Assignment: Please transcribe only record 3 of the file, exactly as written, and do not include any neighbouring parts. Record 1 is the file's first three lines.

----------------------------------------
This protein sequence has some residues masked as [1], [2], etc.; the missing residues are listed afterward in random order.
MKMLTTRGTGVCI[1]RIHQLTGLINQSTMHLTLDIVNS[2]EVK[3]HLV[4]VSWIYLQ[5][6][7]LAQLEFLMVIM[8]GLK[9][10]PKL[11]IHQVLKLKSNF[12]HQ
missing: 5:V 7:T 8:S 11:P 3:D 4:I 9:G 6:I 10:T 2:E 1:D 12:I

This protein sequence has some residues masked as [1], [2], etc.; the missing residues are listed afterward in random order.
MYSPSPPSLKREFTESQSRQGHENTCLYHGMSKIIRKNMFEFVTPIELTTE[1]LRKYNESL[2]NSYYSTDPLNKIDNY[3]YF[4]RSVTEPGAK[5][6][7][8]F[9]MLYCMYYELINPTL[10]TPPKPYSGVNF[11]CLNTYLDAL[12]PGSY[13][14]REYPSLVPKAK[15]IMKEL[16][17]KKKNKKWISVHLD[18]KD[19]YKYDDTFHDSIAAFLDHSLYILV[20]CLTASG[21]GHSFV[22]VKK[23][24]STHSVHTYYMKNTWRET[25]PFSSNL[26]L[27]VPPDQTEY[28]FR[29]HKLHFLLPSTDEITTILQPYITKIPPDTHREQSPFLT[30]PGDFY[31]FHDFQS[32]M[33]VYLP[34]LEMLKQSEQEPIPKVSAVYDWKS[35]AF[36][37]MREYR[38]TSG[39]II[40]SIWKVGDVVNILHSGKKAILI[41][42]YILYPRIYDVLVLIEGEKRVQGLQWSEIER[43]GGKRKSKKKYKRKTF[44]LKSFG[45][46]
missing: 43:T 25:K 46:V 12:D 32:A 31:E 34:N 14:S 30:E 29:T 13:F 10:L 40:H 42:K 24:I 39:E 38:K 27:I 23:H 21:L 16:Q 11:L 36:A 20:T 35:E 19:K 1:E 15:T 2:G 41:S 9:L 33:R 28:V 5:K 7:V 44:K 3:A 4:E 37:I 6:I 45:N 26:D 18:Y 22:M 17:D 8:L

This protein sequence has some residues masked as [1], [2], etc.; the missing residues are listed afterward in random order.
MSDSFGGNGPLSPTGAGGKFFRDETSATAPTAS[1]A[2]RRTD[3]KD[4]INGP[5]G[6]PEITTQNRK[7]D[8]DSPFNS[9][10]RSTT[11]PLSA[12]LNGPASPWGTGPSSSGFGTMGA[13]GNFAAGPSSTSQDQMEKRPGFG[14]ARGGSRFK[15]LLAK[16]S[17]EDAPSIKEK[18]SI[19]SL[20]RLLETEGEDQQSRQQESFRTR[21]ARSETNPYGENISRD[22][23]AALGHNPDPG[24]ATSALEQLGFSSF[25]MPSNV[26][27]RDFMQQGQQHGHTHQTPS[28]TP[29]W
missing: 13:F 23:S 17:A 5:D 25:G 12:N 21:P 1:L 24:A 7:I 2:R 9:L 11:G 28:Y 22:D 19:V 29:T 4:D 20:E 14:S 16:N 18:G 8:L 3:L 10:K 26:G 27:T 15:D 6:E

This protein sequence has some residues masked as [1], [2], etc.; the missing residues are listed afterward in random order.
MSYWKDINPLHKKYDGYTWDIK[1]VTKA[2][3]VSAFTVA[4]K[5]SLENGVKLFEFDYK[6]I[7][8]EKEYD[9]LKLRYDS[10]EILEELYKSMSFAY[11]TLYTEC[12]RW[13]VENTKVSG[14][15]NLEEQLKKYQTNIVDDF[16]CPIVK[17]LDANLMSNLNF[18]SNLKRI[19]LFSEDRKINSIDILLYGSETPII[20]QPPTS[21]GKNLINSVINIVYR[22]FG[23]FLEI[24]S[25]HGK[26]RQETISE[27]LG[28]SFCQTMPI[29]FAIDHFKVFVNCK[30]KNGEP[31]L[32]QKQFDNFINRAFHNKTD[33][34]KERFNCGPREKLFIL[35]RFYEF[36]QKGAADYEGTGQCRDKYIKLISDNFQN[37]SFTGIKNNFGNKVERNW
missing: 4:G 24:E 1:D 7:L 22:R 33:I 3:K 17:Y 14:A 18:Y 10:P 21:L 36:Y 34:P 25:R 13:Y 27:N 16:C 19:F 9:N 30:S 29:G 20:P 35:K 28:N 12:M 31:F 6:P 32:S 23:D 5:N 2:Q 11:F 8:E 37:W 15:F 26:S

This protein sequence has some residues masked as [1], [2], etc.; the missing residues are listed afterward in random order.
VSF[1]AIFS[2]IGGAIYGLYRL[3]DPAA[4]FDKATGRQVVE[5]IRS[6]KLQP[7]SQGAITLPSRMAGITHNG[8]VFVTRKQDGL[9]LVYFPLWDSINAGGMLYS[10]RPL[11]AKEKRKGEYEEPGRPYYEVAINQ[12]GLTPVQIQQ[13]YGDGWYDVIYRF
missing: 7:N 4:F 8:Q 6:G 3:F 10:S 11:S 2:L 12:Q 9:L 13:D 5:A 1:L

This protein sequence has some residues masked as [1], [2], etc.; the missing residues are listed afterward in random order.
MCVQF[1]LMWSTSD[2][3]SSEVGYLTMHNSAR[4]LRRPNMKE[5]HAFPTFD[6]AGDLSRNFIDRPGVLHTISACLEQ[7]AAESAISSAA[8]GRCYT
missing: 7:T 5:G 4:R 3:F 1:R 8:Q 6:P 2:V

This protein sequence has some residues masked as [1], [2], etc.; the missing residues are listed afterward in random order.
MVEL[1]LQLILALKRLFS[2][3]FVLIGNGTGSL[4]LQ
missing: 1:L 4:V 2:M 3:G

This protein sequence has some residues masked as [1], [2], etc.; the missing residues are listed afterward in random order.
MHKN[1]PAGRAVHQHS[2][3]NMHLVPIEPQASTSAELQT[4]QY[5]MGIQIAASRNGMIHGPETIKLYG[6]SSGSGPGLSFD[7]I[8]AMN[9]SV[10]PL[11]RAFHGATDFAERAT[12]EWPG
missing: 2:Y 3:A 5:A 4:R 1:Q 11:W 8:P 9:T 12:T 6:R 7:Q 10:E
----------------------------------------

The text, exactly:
This protein sequence has some residues masked as [1], [2], etc.; the missing residues are listed afterward in random order.
MSDSFGGNGPLSPTGAGGKFFRDETSATAPTAS[1]A[2]RRTD[3]KD[4]INGP[5]G[6]PEITTQNRK[7]D[8]DSPFNS[9][10]RSTT[11]PLSA[12]LNGPASPWGTGPSSSGFGTMGA[13]GNFAAGPSSTSQDQMEKRPGFG[14]ARGGSRFK[15]LLAK[16]S[17]EDAPSIKEK[18]SI[19]SL[20]RLLETEGEDQQSRQQESFRTR[21]ARSETNPYGENISRD[22][23]AALGHNPDPG[24]ATSALEQLGFSSF[25]MPSNV[26][27]RDFMQQGQQHGHTHQTPS[28]TP[29]W
missing: 13:F 23:S 17:A 5:D 25:G 12:N 21:P 1:L 24:A 7:I 2:R 9:L 11:G 28:Y 22:D 19:V 29:T 4:D 20:E 14:S 16:N 18:G 8:L 3:L 10:K 26:G 27:T 15:D 6:E